Vaibhav Sankla of H&R Block India says that “Though the buyer is required to deduct income tax at source, in most cases he would not as he would be unaware of the same. And therefore, the NRI seller will have to discharge the liability himself by making payment of income tax. It is important to note that even exchange of one form of jewellery for another gives rise to capital gains. The fair value of asset received is taken as the sale consideration for computing the capital gains,”
Tax liability for Gold ETF:
In case of Gold ETF taxation laws are more efficient as time limit for it to be considered as a long term capital gain stands at 1 year instead of the 3 year duration that is prescribed in case of physical gold.
Sankla also pointed out a few other tax saving options for NRIs
– NRIs from the Middle East should check if they can sell off the gold in the country of residence. This would no longer require payment of income tax. As, there is no export duty on taking gold out of India, the import duties in the country of residence should be checked in advance.
– The NRI should check any other asset that he holds in India (shares or mutual funds) which are resulting in tax loss. Losses booked, can be set-off against the gains from the sale of gold. One should remember that long term capital loss can be set-off only against long term capital gains whereas short term capital loss can be set-off against short-term and long-term capital gains both.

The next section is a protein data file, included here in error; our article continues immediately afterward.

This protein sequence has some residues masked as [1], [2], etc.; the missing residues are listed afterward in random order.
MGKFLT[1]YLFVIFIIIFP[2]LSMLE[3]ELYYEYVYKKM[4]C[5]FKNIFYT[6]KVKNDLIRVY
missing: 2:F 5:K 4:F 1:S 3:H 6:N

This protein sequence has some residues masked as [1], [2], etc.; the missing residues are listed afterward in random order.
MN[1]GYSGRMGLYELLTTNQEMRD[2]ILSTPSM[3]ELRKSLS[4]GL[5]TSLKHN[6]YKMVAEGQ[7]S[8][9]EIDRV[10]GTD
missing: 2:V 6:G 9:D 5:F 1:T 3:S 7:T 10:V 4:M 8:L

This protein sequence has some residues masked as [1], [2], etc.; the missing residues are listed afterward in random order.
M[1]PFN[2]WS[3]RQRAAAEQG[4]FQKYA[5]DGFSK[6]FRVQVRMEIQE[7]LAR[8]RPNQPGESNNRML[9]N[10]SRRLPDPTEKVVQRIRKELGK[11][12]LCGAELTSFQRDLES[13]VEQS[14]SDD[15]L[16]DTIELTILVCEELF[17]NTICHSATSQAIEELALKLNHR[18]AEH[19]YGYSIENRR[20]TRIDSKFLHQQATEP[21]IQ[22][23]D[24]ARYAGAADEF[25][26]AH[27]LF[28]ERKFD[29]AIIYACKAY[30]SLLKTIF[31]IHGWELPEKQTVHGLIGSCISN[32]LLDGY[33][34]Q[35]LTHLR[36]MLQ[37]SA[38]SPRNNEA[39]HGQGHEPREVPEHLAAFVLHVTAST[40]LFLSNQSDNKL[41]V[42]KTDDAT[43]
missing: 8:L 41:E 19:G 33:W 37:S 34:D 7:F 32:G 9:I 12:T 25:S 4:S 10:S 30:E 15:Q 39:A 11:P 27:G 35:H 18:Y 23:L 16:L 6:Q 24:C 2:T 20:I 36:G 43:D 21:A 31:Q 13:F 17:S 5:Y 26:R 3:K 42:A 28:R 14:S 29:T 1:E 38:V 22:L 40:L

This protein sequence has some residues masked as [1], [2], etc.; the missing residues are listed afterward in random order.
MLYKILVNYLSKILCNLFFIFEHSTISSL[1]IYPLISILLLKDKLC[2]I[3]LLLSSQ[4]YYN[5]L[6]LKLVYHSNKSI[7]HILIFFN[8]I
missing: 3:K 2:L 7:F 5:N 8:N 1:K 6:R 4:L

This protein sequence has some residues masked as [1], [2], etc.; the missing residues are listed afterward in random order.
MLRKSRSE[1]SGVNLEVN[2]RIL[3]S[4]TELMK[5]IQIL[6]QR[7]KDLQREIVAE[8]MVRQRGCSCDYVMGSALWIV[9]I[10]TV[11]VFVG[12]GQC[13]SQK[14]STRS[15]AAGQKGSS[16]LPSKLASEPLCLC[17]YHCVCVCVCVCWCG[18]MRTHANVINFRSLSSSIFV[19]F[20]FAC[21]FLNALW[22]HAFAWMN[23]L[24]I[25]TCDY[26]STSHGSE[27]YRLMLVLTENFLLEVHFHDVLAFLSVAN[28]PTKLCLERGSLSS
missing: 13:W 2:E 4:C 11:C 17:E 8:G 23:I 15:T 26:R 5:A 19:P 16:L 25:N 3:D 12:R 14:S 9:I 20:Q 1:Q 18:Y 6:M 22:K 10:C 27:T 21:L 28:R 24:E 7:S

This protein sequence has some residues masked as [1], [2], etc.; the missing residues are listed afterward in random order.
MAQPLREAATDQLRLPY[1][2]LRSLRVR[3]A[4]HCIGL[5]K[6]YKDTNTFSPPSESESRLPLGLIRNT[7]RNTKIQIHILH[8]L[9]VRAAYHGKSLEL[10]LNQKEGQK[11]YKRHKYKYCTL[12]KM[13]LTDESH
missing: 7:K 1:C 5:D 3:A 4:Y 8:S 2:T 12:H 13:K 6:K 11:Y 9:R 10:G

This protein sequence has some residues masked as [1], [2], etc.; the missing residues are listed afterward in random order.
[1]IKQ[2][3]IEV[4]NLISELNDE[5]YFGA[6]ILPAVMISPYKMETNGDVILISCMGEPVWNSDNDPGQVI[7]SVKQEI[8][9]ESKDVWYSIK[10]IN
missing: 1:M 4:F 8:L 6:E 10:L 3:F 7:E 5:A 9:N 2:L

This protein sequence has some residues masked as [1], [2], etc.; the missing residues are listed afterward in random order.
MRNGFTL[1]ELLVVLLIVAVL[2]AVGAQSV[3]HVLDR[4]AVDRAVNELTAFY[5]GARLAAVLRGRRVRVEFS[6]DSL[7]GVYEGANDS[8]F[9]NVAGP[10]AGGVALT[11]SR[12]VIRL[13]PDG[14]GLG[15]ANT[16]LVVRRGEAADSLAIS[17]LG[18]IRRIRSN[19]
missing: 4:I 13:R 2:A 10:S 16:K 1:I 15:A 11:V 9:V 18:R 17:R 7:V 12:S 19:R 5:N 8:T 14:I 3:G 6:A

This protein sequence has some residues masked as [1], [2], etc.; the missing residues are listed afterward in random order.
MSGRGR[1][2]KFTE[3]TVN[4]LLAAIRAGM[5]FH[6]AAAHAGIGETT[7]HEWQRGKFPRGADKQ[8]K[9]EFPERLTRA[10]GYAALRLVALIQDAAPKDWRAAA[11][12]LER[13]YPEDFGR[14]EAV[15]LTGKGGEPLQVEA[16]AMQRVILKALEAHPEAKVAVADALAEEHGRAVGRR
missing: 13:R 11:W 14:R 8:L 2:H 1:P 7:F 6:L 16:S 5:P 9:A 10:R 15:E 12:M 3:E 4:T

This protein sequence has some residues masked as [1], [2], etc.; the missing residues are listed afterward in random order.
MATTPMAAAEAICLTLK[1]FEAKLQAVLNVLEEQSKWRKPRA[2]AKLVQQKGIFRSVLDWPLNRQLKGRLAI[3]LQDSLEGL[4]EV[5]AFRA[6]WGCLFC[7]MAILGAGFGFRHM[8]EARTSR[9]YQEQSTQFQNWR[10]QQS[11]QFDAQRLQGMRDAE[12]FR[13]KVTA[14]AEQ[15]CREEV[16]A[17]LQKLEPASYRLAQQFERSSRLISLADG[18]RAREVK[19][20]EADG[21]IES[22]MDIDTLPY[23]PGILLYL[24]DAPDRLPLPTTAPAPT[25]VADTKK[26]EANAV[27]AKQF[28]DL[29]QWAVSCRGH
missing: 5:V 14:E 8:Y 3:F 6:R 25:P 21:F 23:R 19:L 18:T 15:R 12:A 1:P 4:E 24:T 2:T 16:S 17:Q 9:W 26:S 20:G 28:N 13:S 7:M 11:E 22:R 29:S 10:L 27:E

– If the NRI has purchased a house or looking forward to it then he can consider claiming exemption under section 54F.
– A NRI can consider investing in capital gains tax saving bonds to claim exemption under section 54EC.
– Don’t forget to check the tax implications in the country of residence before acting upon any of the tax planning techniques mentioned above.
Wealth Tax: Dhruv says, “Wealth Tax is something that most NRIs tend to forget. This tax is applicable simply by holding gold,” If you are an NRI and have net wealth from assets in India summing up to more than 30 lakh in a financial year, you will be required to pay wealth tax. It is must for these assets to be located in India and valuation of these assets would be based upon the market value of these assets on the date of its valuation.
Source: Economic Times
Photos: Press TV, Proactive Investors, The Hindu